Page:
At the South Eastern tip of Millwall near Canary Wharf in the East End of London lie the remains of the SS Great Eastern’s launch ramp. Designed by Isambard Kingdom Brunel, the SS Great Eastern was no ordinary ship, it was a structure so magnificent people paid just to walk around it. The ship was a massive 22,500-tons and nearly 700 feet in length and was so far ahead of its time that that it would be nearly four decades before the world would see a ship of this magnitude.
Brunel was the greatest engineer of his time, best known for the Clifton Suspension Bridge and the building of the Great Western Railway, connecting London to New York via Bristol and designing a ship which would ferry passengers from Bristol to New York, the Great Western at that time was the largest ship ever built.
Originally called the Leviathan, the Great Eastern had problems from the outset, on the day of her launch in front of 3000 paying customers she failed to launch, she was positioned sideways on iron rails to supposedly make the launch easier but due to technical difficulties she failed to enter the Thames, it would be another three months before the ship entered the Thames, much to the embarrassment of Brunel. After being fitted out at Deptford, the ship was ready for its trials in September 1859.
Sadly Brunel who had made a final inspection visit on board the ship collapsed with a stroke and later died. From the outset the Great Eastern was plagued with ill-luck, with several fatalities during her construction and several more on the day of her botched launch. In September 1859, the ship was on her maiden voyage in the English Channel when she suffered a major explosion to one of her funnels and another five men were killed.
The Great Eastern struggled to find enough passengers on both the Australian or American route and as a consequence the company liquidated, the ship was put up for sale in 1864, with no one willing to purchase this magnificent vessel she was chartered to the Telegraph Construction Company, for the purpose of laying the first transatlantic telegraph cable.
After the world’s first submarine telegraph cable was laid connecting Dover with Calais in France in 1851 and a longer connection was laid linking Britain and Ireland. The next big target was North America where an attempt to lay a cable across the Atlantic in1858 was initially successful but unfortunately the signal only lasted a week, this however proved that it was technically possible.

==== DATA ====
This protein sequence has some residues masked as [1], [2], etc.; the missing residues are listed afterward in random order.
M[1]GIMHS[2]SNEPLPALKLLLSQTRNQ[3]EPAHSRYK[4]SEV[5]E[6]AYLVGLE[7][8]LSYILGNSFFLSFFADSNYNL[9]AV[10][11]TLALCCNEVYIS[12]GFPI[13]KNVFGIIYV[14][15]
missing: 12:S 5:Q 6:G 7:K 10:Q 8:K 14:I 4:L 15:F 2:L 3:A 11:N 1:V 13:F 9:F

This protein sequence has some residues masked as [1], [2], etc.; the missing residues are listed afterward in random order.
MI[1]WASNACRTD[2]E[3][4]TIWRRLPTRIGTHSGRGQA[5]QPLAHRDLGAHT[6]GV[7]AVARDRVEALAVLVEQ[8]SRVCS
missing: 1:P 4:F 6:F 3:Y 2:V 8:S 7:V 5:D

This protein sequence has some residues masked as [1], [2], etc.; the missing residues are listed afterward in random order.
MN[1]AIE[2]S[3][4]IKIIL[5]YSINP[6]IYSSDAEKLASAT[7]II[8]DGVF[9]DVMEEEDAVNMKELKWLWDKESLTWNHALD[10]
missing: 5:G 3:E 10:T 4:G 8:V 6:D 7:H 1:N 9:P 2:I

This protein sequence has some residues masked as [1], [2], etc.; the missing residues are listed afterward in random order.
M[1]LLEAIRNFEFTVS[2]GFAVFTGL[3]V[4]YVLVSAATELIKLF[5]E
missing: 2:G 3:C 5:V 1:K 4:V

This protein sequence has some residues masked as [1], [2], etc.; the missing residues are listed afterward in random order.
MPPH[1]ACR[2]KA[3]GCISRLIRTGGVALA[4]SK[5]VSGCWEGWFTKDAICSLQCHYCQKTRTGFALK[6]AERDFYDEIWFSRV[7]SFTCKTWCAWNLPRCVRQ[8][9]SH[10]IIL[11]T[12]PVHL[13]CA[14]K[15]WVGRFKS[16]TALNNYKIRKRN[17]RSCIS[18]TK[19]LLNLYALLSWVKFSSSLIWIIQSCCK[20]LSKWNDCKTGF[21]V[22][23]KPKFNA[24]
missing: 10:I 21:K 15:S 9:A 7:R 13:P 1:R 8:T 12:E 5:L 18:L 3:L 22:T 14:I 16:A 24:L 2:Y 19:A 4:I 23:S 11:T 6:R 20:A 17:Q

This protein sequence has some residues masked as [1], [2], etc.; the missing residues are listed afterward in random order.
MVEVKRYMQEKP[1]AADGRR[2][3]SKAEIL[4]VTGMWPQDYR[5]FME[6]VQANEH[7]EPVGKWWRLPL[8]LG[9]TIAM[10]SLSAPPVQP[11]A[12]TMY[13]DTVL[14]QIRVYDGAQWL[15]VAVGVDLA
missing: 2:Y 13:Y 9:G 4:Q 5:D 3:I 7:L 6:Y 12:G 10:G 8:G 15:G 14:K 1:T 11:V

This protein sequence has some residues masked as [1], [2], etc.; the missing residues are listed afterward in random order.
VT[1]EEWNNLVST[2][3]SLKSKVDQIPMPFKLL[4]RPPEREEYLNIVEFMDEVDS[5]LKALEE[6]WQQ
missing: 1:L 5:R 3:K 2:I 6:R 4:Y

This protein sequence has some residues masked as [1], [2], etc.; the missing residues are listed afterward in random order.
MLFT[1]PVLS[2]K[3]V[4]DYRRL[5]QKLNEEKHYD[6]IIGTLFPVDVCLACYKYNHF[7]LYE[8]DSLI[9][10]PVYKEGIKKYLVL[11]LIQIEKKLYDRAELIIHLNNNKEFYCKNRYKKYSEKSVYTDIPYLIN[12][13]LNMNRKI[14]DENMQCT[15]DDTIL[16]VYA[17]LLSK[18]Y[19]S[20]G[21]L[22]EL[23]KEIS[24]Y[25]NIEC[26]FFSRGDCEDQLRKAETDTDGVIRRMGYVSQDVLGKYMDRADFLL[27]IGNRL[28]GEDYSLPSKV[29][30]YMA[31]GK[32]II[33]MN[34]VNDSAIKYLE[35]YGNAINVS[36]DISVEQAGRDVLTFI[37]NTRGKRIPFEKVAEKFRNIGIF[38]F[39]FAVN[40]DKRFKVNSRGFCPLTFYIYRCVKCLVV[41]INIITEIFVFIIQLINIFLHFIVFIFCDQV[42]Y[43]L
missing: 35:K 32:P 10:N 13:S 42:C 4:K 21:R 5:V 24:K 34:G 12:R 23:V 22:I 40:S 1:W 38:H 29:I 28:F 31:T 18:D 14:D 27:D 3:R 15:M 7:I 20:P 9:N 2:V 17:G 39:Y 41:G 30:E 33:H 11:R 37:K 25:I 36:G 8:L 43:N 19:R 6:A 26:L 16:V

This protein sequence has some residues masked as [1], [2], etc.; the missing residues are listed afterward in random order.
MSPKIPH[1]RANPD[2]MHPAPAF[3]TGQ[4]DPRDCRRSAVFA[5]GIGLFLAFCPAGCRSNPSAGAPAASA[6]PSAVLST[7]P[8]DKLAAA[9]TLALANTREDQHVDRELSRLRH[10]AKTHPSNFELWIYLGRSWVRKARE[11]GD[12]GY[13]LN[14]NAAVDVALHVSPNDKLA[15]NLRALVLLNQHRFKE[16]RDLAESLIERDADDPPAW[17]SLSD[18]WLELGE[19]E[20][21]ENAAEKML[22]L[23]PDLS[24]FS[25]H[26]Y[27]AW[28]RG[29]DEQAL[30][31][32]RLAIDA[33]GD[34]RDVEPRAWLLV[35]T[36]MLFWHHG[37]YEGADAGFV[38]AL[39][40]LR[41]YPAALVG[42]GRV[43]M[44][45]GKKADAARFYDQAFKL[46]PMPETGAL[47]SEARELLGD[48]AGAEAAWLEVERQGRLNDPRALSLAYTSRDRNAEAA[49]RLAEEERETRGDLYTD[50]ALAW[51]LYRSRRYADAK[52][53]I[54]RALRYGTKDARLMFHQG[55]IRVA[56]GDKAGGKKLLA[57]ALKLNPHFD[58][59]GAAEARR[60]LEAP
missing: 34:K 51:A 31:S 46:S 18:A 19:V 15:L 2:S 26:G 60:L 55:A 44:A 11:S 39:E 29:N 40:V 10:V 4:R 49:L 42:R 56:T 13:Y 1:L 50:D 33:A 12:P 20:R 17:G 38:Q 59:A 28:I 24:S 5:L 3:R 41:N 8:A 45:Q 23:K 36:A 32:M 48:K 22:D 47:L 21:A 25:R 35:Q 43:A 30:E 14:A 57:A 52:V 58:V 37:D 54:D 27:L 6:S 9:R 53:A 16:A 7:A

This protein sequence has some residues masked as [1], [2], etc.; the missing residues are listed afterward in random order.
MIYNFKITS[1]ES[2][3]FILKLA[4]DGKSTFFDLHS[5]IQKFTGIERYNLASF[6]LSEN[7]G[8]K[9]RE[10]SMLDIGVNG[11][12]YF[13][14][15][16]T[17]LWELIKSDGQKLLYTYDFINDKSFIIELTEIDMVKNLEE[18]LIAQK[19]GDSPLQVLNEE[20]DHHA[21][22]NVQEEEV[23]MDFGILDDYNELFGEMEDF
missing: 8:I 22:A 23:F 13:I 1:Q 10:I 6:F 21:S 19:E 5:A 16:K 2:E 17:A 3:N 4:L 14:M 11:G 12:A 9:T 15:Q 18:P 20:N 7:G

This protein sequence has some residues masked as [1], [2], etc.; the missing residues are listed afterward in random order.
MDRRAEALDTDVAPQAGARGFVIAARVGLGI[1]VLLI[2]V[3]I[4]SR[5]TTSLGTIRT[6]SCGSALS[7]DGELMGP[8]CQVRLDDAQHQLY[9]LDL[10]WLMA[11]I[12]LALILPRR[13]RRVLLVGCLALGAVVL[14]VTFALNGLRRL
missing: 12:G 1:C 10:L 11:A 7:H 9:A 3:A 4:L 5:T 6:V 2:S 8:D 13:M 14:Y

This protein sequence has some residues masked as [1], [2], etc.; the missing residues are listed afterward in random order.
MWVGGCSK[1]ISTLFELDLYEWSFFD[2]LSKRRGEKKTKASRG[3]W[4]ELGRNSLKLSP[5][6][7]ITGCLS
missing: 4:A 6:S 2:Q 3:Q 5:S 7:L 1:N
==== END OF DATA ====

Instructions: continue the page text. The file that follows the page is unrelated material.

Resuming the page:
The Great Eastern was the only ship big enough to take the length of cable required for this huge operation, and it took five months just to load it. The first voyage of the new venture took place on 14 July 1865 to connect the 2600 miles of cable between Valentia Island, County Kerry and Newfoundland and although this too proved unsuccessful due to machinery hitches, plans were immediately in place for another attempt the following year in which this proved successful. For the next few years the Great Eastern went on to successfully lay many more submarine cables in many parts of the world, by 1872 she became redundant in this role after the introduction of purpose built cable-laying ships and spent the next 12 years laid up at Milford Haven on the South West Coast of Wales.
In 1885 the now redundant Great Eastern was transferred to the River Mersey and turned into a music hall and fun fair by the department store Lewis’s at a shilling a head, this magnificent structure was also used by Lewis’s as a giant billboard. After exhibition trips to Dublin and the River Clyde she returned to the River Mersey and in 1888 she was auctioned off.
This once great structure that played such a major role in the history of world communications ended its days at the mercy of the breakers, who took 2 years to dismantle her. 200 men worked on her consuming a total of 3.5 million man hours. Apparently skeletal remains were found inside the double hull of the ship, this would have occurred during the construction of the ship.
However, this was not the end for all of the Great Eastern due to the fact that the owners of Everton FC, who were then the custodians of Anfield, where Liverpool FC play today purchased one of the ship’s masts and placed it close to the Kop end at Anfield. The Great Eastern had 7 masts, each of them being called after the days of the week the one that stands proudly close to the entrance of what is now globally known as the Kop is called the Thursday mast
Liverpool FC was formed in 1892 and the original occupants Everton FC moved across Stanley Park to Goodison. Liverpool FC and its fans can proudly boast that they have a rare piece of history, a tribute to the greatest engineer Britain has ever known – Isambard Kingdom Brunel, architect of the SS Great Eastern.
This account came about thanks to the curiosity of an 12 year old Liverpool supporter called Paul Kelly who now lives in Belfast.